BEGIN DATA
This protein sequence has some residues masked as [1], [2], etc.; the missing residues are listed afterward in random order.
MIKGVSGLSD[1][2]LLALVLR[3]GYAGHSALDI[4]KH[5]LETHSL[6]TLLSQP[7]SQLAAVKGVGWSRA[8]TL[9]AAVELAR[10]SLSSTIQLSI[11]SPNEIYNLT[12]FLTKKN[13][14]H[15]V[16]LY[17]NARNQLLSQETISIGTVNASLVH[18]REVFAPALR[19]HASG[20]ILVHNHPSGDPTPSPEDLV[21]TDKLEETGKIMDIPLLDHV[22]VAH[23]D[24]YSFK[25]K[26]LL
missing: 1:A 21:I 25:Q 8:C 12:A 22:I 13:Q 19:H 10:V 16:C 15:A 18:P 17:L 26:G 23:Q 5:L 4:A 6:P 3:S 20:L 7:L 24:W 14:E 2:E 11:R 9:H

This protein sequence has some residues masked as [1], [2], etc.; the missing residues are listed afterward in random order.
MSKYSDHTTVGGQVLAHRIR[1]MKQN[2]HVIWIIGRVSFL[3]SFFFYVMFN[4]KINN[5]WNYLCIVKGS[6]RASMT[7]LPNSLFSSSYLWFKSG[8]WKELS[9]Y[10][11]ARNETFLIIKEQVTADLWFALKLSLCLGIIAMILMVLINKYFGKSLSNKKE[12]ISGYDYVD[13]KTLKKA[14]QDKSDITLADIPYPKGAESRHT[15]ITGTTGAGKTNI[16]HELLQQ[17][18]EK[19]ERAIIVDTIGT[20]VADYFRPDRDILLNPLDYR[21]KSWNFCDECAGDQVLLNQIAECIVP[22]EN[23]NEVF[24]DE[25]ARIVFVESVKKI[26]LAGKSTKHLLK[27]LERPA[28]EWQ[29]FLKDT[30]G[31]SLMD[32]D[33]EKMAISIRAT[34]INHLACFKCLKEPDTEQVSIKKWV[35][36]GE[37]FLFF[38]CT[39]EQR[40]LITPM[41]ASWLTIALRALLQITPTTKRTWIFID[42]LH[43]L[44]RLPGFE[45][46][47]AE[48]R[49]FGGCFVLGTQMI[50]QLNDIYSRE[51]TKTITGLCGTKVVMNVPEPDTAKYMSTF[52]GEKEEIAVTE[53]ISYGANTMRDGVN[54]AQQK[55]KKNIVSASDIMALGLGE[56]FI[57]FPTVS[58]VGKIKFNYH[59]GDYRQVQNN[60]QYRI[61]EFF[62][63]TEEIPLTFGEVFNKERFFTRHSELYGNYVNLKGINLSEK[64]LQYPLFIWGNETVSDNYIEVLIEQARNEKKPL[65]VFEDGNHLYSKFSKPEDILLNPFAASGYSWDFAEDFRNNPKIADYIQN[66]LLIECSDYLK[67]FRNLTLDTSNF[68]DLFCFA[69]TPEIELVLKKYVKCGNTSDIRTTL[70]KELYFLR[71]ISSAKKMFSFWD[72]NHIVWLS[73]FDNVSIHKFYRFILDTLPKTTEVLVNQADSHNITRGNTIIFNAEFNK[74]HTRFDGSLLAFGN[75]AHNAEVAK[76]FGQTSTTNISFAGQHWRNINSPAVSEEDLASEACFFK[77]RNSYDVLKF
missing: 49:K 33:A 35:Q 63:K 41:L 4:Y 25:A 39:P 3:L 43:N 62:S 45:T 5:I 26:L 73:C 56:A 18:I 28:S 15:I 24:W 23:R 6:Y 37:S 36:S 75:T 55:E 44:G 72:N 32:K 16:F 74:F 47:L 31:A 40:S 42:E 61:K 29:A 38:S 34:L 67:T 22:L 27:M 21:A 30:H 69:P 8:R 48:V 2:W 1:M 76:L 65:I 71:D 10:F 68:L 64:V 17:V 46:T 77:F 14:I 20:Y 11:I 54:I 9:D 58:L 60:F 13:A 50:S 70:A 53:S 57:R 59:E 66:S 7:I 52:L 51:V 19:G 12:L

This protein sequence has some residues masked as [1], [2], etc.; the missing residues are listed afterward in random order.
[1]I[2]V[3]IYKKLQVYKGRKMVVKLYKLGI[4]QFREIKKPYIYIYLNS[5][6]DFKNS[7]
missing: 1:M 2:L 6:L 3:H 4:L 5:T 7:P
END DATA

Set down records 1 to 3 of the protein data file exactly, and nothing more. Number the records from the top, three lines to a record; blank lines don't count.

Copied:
This protein sequence has some residues masked as [1], [2], etc.; the missing residues are listed afterward in random order.
MIKGVSGLSD[1][2]LLALVLR[3]GYAGHSALDI[4]KH[5]LETHSL[6]TLLSQP[7]SQLAAVKGVGWSRA[8]TL[9]AAVELAR[10]SLSSTIQLSI[11]SPNEIYNLT[12]FLTKKN[13][14]H[15]V[16]LY[17]NARNQLLSQETISIGTVNASLVH[18]REVFAPALR[19]HASG[20]ILVHNHPSGDPTPSPEDLV[21]TDKLEETGKIMDIPLLDHV[22]VAH[23]D[24]YSFK[25]K[26]LL
missing: 1:A 21:I 25:Q 8:C 12:A 22:I 13:Q 19:H 10:V 16:C 15:A 18:P 17:L 26:G 23:Q 5:L 4:A 6:P 3:S 20:L 7:L 24:W 14:E 2:E 11:R 9:H

This protein sequence has some residues masked as [1], [2], etc.; the missing residues are listed afterward in random order.
MSKYSDHTTVGGQVLAHRIR[1]MKQN[2]HVIWIIGRVSFL[3]SFFFYVMFN[4]KINN[5]WNYLCIVKGS[6]RASMT[7]LPNSLFSSSYLWFKSG[8]WKELS[9]Y[10][11]ARNETFLIIKEQVTADLWFALKLSLCLGIIAMILMVLINKYFGKSLSNKKE[12]ISGYDYVD[13]KTLKKA[14]QDKSDITLADIPYPKGAESRHT[15]ITGTTGAGKTNI[16]HELLQQ[17][18]EK[19]ERAIIVDTIGT[20]VADYFRPDRDILLNPLDYR[21]KSWNFCDECAGDQVLLNQIAECIVP[22]EN[23]NEVF[24]DE[25]ARIVFVESVKKI[26]LAGKSTKHLLK[27]LERPA[28]EWQ[29]FLKDT[30]G[31]SLMD[32]D[33]EKMAISIRAT[34]INHLACFKCLKEPDTEQVSIKKWV[35][36]GE[37]FLFF[38]CT[39]EQR[40]LITPM[41]ASWLTIALRALLQITPTTKRTWIFID[42]LH[43]L[44]RLPGFE[45][46][47]AE[48]R[49]FGGCFVLGTQMI[50]QLNDIYSRE[51]TKTITGLCGTKVVMNVPEPDTAKYMSTF[52]GEKEEIAVTE[53]ISYGANTMRDGVN[54]AQQK[55]KKNIVSASDIMALGLGE[56]FI[57]FPTVS[58]VGKIKFNYH[59]GDYRQVQNN[60]QYRI[61]EFF[62][63]TEEIPLTFGEVFNKERFFTRHSELYGNYVNLKGINLSEK[64]LQYPLFIWGNETVSDNYIEVLIEQARNEKKPL[65]VFEDGNHLYSKFSKPEDILLNPFAASGYSWDFAEDFRNNPKIADYIQN[66]LLIECSDYLK[67]FRNLTLDTSNF[68]DLFCFA[69]TPEIELVLKKYVKCGNTSDIRTTL[70]KELYFLR[71]ISSAKKMFSFWD[72]NHIVWLS[73]FDNVSIHKFYRFILDTLPKTTEVLVNQADSHNITRGNTIIFNAEFNK[74]HTRFDGSLLAFGN[75]AHNAEVAK[76]FGQTSTTNISFAGQHWRNINSPAVSEEDLASEACFFK[77]RNSYDVLKF
missing: 49:K 33:A 35:Q 63:K 41:L 4:Y 25:A 39:P 3:L 43:N 62:S 45:T 5:I 26:L 73:C 56:A 18:I 28:S 15:I 24:W 23:R 6:Y 37:S 36:S 75:T 55:E 44:G 72:N 32:K 16:F 74:F 47:L 31:A 40:S 42:E 61:K 29:A 38:S 34:L 67:T 22:L 27:M 21:A 30:H 69:P 8:R 48:V 2:W 1:M 76:L 65:I 71:D 10:F 68:L 64:V 17:V 46:T 77:F 14:I 20:Y 11:I 54:I 9:D 58:L 60:F 13:A 50:S 70:A 53:S 57:R 59:E 66:S 7:I 52:L 51:V 19:G 12:L

This protein sequence has some residues masked as [1], [2], etc.; the missing residues are listed afterward in random order.
[1]I[2]V[3]IYKKLQVYKGRKMVVKLYKLGI[4]QFREIKKPYIYIYLNS[5][6]DFKNS[7]
missing: 1:M 2:L 6:L 3:H 4:L 5:T 7:P